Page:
Temporality- I’m not entirely sure how I want to talk about this, but it seems very important that Gibson is not trying to represent some future-world of technology, technological espionage, human vulgarity, and the “whole problem, with most of the dot-com people” of it being “all about money” (348).  Instead, these are problems of today, or at least the the today of the novel being published.  It’s striking, but I’m not sure how to carry the thought through to fruitful conclusion.  It’s that time of the semester.

In terms of references- they were frustrating because there were so many. And I refuse to try to use my laptop to search these unfamiliar names in order to figure out the reference and fit it into the narrative and read a novel at the same time, it is highly inefficient, and makes the novel lose its momentum. Interestingly, I found this site. It looks to be Joe Clark’s conversation with the novel. As far as I can tell, it is the online equivalent of my underlinings and margin notes. Seems like an awful lot of extra effort. But, while it proved some parallels with my own underlinings, points of interest, and points of confusion, I found his annotating largely useless to me. I have read the book, and, obviously, interacted with it differently than Joe did. But, his notes are too specific and abstract to be of use to an individual who has not read the book. So, this leaves the annotation logging as useful primarily as a personal documentation of reading response. I don’t think I’ll say more about that.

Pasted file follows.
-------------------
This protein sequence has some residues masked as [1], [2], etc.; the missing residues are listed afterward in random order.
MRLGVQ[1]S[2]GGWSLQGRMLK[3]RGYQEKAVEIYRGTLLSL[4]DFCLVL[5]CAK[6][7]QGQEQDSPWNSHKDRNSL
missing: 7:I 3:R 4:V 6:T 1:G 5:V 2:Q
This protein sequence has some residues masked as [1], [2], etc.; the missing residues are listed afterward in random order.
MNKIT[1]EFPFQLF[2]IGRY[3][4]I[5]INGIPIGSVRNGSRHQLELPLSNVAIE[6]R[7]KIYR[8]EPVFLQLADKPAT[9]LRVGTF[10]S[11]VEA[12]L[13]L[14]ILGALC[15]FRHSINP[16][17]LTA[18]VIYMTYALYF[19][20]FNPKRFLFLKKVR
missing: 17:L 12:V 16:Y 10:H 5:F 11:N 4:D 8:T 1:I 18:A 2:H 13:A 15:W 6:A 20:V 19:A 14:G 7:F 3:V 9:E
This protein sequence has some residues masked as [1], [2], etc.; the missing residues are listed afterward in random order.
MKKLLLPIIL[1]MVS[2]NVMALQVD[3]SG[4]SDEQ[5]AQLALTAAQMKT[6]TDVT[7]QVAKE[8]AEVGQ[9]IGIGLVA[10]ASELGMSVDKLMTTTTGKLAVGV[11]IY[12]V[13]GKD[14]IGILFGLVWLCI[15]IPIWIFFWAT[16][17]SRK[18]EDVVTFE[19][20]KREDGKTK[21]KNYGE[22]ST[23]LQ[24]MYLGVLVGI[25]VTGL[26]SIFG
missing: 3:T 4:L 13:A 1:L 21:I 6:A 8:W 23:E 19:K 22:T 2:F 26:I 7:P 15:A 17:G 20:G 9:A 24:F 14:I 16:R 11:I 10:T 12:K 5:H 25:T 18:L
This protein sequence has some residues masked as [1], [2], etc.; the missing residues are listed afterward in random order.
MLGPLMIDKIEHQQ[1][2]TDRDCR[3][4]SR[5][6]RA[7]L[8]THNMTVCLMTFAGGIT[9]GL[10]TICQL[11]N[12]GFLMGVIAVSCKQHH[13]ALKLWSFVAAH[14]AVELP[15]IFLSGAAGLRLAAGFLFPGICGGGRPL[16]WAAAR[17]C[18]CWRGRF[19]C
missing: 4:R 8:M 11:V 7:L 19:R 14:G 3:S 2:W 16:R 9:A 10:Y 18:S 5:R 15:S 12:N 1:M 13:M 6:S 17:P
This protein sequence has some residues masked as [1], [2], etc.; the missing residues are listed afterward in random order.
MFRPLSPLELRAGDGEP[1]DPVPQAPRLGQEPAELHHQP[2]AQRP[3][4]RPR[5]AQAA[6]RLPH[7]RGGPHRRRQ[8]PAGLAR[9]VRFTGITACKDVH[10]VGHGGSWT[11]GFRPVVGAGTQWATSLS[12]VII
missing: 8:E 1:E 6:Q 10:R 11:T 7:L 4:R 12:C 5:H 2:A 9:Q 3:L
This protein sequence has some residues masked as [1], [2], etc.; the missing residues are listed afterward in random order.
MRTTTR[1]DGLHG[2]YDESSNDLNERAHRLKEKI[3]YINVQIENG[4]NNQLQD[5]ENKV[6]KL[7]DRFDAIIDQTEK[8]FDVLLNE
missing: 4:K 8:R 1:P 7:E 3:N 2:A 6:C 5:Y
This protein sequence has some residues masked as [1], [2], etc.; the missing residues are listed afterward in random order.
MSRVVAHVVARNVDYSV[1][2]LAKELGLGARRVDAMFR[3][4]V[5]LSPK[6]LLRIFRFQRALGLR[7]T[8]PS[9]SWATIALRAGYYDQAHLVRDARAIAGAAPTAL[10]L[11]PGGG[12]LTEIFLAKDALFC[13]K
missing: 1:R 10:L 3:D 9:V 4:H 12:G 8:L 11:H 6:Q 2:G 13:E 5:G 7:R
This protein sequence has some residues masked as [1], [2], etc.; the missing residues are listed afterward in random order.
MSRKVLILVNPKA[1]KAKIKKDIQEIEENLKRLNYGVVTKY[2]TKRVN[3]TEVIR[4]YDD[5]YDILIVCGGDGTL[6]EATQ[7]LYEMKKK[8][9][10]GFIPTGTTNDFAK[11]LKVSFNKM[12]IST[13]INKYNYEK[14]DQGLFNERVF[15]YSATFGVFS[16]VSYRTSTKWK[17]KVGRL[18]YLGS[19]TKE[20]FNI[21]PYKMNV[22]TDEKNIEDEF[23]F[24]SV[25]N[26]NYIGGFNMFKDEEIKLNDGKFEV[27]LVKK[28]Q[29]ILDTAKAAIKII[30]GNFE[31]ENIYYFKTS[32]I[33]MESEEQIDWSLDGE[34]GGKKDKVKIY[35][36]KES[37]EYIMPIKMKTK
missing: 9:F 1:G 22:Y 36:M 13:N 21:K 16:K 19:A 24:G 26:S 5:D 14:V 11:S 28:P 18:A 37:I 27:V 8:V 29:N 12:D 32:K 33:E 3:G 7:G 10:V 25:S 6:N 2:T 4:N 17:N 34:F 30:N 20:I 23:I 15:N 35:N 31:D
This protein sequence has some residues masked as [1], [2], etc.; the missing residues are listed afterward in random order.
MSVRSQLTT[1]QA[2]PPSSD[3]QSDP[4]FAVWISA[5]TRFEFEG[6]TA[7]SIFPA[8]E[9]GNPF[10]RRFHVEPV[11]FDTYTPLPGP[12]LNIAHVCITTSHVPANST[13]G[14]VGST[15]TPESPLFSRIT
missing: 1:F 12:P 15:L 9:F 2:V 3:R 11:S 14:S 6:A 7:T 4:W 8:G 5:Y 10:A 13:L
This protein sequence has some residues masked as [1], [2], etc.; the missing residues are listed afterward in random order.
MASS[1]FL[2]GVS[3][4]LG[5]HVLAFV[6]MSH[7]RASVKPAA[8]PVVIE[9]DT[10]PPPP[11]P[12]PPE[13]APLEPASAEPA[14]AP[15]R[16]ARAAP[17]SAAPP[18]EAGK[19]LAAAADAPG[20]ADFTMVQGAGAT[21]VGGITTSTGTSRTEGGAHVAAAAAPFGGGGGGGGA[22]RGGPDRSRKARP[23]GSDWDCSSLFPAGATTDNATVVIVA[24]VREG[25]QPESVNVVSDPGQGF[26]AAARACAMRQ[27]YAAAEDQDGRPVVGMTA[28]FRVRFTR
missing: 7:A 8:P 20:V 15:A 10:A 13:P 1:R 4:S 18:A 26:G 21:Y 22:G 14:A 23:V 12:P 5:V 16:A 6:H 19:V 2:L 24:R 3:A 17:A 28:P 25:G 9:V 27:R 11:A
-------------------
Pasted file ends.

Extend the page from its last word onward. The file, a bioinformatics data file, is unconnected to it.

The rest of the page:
1. Esther,

    Thanks for pointing all of this stuff out. I’m not very far in the book, but the only thing that I’ve really picked up on is the clothing. (This may be because I’m obsessed with the stuff.) I was uncertain at first where this book was taking place. I had heard of Notting Hill before, but wasn’t sure if that was in Great Britain or not. I looked it up and sure enough, it was there.

    I don’t think that I’ve gotten into the bulk of the novel yet, but reading your post has helped me establish a few things. I will also be looking out for the temporal aspect as I haven’t picked that up yet.

    Like you, I feel very disconnected from the made up celebrities. I think that it adds to the fiction, but makes me feel displaced since I can’t relate to the characters at all. I’m still trying to get over the fact that it’s written in present tense. It really threw me for a loop when I first started.

    Comment by Allison — April 14, 2008 @ 11:44 am

  2. Hi,
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    Comment by Brian — October 11, 2010 @ 8:30 am